Luckily she was professional about it, and I was too. I told her that she really did help me, but we had reached a point that it wasn't working anymore. Honestly, if you feel your sponsor may not take the news well that you are leaving, you may want to do it in a more public area (like a park or coffee shop); that way she may be less likely to make a scene, but if she does get angry, stay calm and walk away. Remember you have to take care of you.
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Re: How to let go of sponsor?

Postby Brock » Thu Jun 06, 2013 1:03 pm

In the third post down on the preceding page, Yvon P. says :- "The concept of 'sponsorship' beyond taking another alcoholic through the steps, continues to elude me." And she goes on to make a very good case, that once that is over, the person is no longer your sponsor, you are both on equal footing as recovered alcoholics.

Both here and at meetings I attend, some seemingly quite sane folks, who have been in AA for years, and claim to have completed the steps, hang on to sponsors: and here we discuss the best way to let them go. I am not knocking anyone for the advice given, like meeting in a public place to do it, in case the sponsor throws a fit; reminiscent of some jilted lover.
I just wonder how a person, could allow anyone other than a lover, to become so emotionally attached, that the possibility of them being so upset arises.

When we have completed the steps, if you want to remain friends fine, even ask a little advice now and then. But if you think I am going to continue to monitor your behavior, and let you become dependent on my approval, no way, that is looking for trouble, and from what I have read, is not part of our program of recovery. Can't you see without someone telling you, when your ego, selfishness, or unfounded fears, are once again impeding your progress and spiritual wellbeing ? this dependence, and the problems that arise from it, seem so unnecessary.

God bless all who contribute.
"Good morning, this is your Higher Power speaking. I will not be needing your help today."
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Re: How to let go of sponsor?

Postby Ida » Thu Jun 06, 2013 11:32 pm

I don't feel so alone either. Jim, your words were like a giant light bulb going on in my head! I have been so fretful about not having a sponsor because everyone in the program here really feel that if you don't have a sponsor, you are a second class citizen. I never felt like I needed one; but I finally got one because I was pressured into it when I was too new to know what else to do. I don't think I should let one single person dictate how I live my life (that is why I don't go to church).
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Re: How to let go of sponsor?

Postby becksdad » Fri Jun 07, 2013 7:54 am

I'm not sure where the idea originated that a sponsor dictates someone's life. My sponsor simply shares himself with me. He has far more sober living experience than me, and initially he walked through the steps with me. After all, when I first got here in AA, I was willing to do the steps, but it was like trying to speak Swahili or something. I need some help. I bring my own goofed up thoughts and demands, and create roadblocks for myself. I can talk to my sponsor about stuff like this, and he can share how he got past some of those same roadblocks. Or point me to someone who has had the same circumstance. It's just sharing, not dictating or controlling your life. If I'm not willing to try to do the things suggested to me, it's no sweat off anybody's back but mine.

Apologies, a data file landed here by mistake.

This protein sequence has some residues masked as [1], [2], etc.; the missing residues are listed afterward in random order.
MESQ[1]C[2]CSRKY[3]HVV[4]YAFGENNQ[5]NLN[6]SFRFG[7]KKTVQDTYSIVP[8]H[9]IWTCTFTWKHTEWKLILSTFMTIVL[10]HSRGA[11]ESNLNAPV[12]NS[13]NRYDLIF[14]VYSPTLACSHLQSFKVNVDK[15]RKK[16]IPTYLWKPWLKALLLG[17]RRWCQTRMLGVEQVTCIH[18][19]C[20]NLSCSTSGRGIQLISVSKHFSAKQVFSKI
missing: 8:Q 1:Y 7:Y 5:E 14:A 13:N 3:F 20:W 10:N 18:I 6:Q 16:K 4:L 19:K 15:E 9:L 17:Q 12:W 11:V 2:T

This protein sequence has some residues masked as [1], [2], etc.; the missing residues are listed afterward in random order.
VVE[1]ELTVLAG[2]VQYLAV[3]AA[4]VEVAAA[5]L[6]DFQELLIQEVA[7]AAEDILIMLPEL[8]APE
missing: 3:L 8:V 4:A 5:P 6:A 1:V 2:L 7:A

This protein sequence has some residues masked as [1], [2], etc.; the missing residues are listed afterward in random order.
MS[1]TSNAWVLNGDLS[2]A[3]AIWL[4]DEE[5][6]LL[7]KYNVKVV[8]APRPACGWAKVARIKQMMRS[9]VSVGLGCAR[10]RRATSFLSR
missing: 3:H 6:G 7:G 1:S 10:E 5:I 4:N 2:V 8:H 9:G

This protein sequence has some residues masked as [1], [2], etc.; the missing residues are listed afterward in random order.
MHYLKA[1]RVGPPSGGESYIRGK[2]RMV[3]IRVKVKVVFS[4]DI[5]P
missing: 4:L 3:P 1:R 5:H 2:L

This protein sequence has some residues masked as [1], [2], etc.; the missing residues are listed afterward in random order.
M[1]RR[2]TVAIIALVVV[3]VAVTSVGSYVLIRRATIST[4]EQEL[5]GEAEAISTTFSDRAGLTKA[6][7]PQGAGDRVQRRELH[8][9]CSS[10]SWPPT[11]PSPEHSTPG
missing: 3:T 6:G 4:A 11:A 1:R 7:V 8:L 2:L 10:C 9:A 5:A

I have come to believe that the largest portion of sponsorship lies with the sponsee. My sponsor has put Honesty, Open Mindedness, and Willingness into his life. And his life is a demonstration of where that can lead. If I'm not willing to open my self to what he shares with me, then I don't really have a sponsor. It's up to me. He does his part.

Maybe I'm just lucky. I've just been helped along in the steps, and never even been told where it's going to lead, what I'm going to see, or how it's going to unfold. We just share recovery together. I like to think today that we were put into each others lives for a reason. And it's good.

I really do hope for others to find that in AA & sponsorship. It's been a real blessing for me.


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Re: How to let go of sponsor?

Postby ann2 » Fri Jun 07, 2013 11:11 am

My sponsor has been someone I can admire AND be close to. That's huge for me, to have this woman with umpty years' sobriety (40 I guess) sharing with me, showing personal caring, being open about herself, while starting up ameeting for the women in the county jail and "adopting" random children at her church who don't have grandmas, just feels so incredibly special.

She knows I can do the system that brings me sobriety, and a conscious contact with my higher power; she's here to show me the human love in it.

"If I don't take twenty walks, Billy Beane send me to Mexico" -- Miguel Tejada
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Re: How to let go of sponsor?

Postby PaigeB » Fri Jun 07, 2013 11:41 am

This thread has 10465 views! It made me think, "What the heck is it about letting go of a sponsor that is so interesting?" For me it is about the excuse to cut someone loose who invariably calls me on my BS.... my fear that I will have to change if I am to apply her wisdom.

Otherwise, she is priceless.
Step 6 is "AA's way of stating, the best possible attitude one can take in order to make a beginning on this lifetime job... with most of them we shall have to be content with patient improvement." 12&12 Step Six, p.65
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Re: How to let go of sponsor?

Postby Service » Mon Jun 10, 2013 8:45 am

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Re: How to let go of sponsor?

Postby Pamph » Fri Jan 27, 2017 11:51 am

The AA pamphlet titled "Questions and Answers on Sponsorship" is extremely helpful.

Note what is written on page BB 95: "simply lay out the kit of spiritual tools for his inspection." Notice it does NOT say to hand the kit to a prospect because handing it to him implies he should take it. No, it is up to him to first inspect, then pick up a tool and use it (if he chooses).

Note pg 94: "he is under no obligation to you."

Pg 98: "we do not stop drinking so long as we place dependence upon other people ahead of dependence on God."

Pg 99: "recovery is not dependent upon people. It is dependent upon his relationship with God."

Pg. 100: " Follow the dictates of a Higher Power". (Not dictates of human)